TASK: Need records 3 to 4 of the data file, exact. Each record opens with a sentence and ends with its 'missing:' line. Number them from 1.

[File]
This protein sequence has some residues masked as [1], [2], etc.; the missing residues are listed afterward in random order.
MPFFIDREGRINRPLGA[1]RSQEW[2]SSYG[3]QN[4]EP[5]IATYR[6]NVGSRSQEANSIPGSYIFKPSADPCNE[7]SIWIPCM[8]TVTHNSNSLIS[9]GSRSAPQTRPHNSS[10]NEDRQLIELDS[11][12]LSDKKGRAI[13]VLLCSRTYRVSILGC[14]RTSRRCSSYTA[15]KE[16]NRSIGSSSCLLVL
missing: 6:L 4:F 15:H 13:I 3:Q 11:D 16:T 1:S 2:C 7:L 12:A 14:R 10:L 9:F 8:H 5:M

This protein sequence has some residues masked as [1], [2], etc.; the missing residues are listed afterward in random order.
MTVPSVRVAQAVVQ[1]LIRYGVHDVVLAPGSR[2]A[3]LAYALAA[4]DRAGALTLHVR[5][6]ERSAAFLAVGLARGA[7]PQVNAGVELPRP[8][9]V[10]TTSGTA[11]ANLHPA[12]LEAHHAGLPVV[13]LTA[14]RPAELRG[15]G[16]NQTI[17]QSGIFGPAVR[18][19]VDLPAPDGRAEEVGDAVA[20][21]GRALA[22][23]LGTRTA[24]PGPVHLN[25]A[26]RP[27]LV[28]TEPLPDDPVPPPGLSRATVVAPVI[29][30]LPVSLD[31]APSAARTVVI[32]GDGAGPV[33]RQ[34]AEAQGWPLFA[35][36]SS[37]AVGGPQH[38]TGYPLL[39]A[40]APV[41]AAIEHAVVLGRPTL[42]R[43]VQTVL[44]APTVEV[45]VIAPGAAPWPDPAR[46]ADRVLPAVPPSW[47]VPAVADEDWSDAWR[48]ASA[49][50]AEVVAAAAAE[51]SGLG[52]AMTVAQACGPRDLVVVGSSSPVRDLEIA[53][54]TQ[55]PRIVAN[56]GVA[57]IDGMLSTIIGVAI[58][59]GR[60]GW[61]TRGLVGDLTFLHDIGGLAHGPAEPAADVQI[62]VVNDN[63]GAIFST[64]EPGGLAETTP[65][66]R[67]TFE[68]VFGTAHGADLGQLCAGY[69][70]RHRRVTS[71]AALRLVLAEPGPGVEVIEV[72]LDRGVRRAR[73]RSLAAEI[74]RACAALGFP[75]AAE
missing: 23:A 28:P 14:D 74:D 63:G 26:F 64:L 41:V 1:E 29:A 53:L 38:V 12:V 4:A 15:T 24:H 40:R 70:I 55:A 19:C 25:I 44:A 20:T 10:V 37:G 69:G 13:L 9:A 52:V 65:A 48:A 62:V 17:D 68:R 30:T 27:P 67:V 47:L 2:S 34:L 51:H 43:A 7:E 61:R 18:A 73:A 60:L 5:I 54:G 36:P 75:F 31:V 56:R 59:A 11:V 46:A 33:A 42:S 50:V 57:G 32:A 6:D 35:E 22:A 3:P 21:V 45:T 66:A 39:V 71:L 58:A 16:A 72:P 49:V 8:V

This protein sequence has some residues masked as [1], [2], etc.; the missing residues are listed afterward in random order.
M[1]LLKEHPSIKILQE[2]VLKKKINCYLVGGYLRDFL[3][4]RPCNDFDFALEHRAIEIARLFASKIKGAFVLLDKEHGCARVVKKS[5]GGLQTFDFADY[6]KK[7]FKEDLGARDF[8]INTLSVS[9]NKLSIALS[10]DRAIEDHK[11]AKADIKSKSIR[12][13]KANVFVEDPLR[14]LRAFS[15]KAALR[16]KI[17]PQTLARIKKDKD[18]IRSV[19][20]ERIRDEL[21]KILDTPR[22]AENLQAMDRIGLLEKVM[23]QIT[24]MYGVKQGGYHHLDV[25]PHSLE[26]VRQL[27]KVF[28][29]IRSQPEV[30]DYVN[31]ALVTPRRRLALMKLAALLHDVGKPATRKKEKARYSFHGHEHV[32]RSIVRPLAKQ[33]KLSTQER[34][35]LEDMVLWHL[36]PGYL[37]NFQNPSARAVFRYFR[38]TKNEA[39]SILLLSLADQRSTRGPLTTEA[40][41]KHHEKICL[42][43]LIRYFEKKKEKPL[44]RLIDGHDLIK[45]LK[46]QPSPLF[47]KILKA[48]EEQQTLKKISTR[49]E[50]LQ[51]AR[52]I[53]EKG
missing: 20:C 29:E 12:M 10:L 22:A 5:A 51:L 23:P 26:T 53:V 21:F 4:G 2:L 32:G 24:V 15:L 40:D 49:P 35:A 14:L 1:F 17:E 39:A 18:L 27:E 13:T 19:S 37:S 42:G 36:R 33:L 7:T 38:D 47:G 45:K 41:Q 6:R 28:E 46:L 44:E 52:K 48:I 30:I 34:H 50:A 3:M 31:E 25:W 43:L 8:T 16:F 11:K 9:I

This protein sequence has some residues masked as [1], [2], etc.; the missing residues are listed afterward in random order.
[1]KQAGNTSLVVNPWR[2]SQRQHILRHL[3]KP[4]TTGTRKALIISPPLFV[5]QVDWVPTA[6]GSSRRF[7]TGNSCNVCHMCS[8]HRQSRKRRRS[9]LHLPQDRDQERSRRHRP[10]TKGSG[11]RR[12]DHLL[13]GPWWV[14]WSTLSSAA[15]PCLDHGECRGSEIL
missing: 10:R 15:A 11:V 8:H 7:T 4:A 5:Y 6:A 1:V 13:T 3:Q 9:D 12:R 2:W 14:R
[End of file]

This protein sequence has some residues masked as [1], [2], etc.; the missing residues are listed afterward in random order.
M[1]LLKEHPSIKILQE[2]VLKKKINCYLVGGYLRDFL[3][4]RPCNDFDFALEHRAIEIARLFASKIKGAFVLLDKEHGCARVVKKS[5]GGLQTFDFADY[6]KK[7]FKEDLGARDF[8]INTLSVS[9]NKLSIALS[10]DRAIEDHK[11]AKADIKSKSIR[12][13]KANVFVEDPLR[14]LRAFS[15]KAALR[16]KI[17]PQTLARIKKDKD[18]IRSV[19][20]ERIRDEL[21]KILDTPR[22]AENLQAMDRIGLLEKVM[23]QIT[24]MYGVKQGGYHHLDV[25]PHSLE[26]VRQL[27]KVF[28][29]IRSQPEV[30]DYVN[31]ALVTPRRRLALMKLAALLHDVGKPATRKKEKARYSFHGHEHV[32]RSIVRPLAKQ[33]KLSTQER[34][35]LEDMVLWHL[36]PGYL[37]NFQNPSARAVFRYFR[38]TKNEA[39]SILLLSLADQRSTRGPLTTEA[40][41]KHHEKICL[42][43]LIRYFEKKKEKPL[44]RLIDGHDLIK[45]LK[46]QPSPLF[47]KILKA[48]EEQQTLKKISTR[49]E[50]LQ[51]AR[52]I[53]EKG
missing: 20:C 29:E 12:M 10:L 22:A 5:A 51:L 23:P 26:T 53:V 21:F 4:G 2:L 32:G 24:V 15:L 40:D 49:P 35:A 14:L 1:F 17:E 39:A 18:L 27:E 13:T 19:S 37:S 42:G 36:R 33:L 7:T 38:D 47:G 45:K 41:Q 6:R 28:E 46:L 44:E 52:K 48:I 30:I 34:H 50:A 3:M 31:E 25:W 43:L 8:T 16:F 11:K 9:I

This protein sequence has some residues masked as [1], [2], etc.; the missing residues are listed afterward in random order.
[1]KQAGNTSLVVNPWR[2]SQRQHILRHL[3]KP[4]TTGTRKALIISPPLFV[5]QVDWVPTA[6]GSSRRF[7]TGNSCNVCHMCS[8]HRQSRKRRRS[9]LHLPQDRDQERSRRHRP[10]TKGSG[11]RR[12]DHLL[13]GPWWV[14]WSTLSSAA[15]PCLDHGECRGSEIL
missing: 10:R 15:A 11:V 8:H 7:T 4:A 5:Y 6:A 1:V 13:T 3:Q 9:D 12:R 2:W 14:R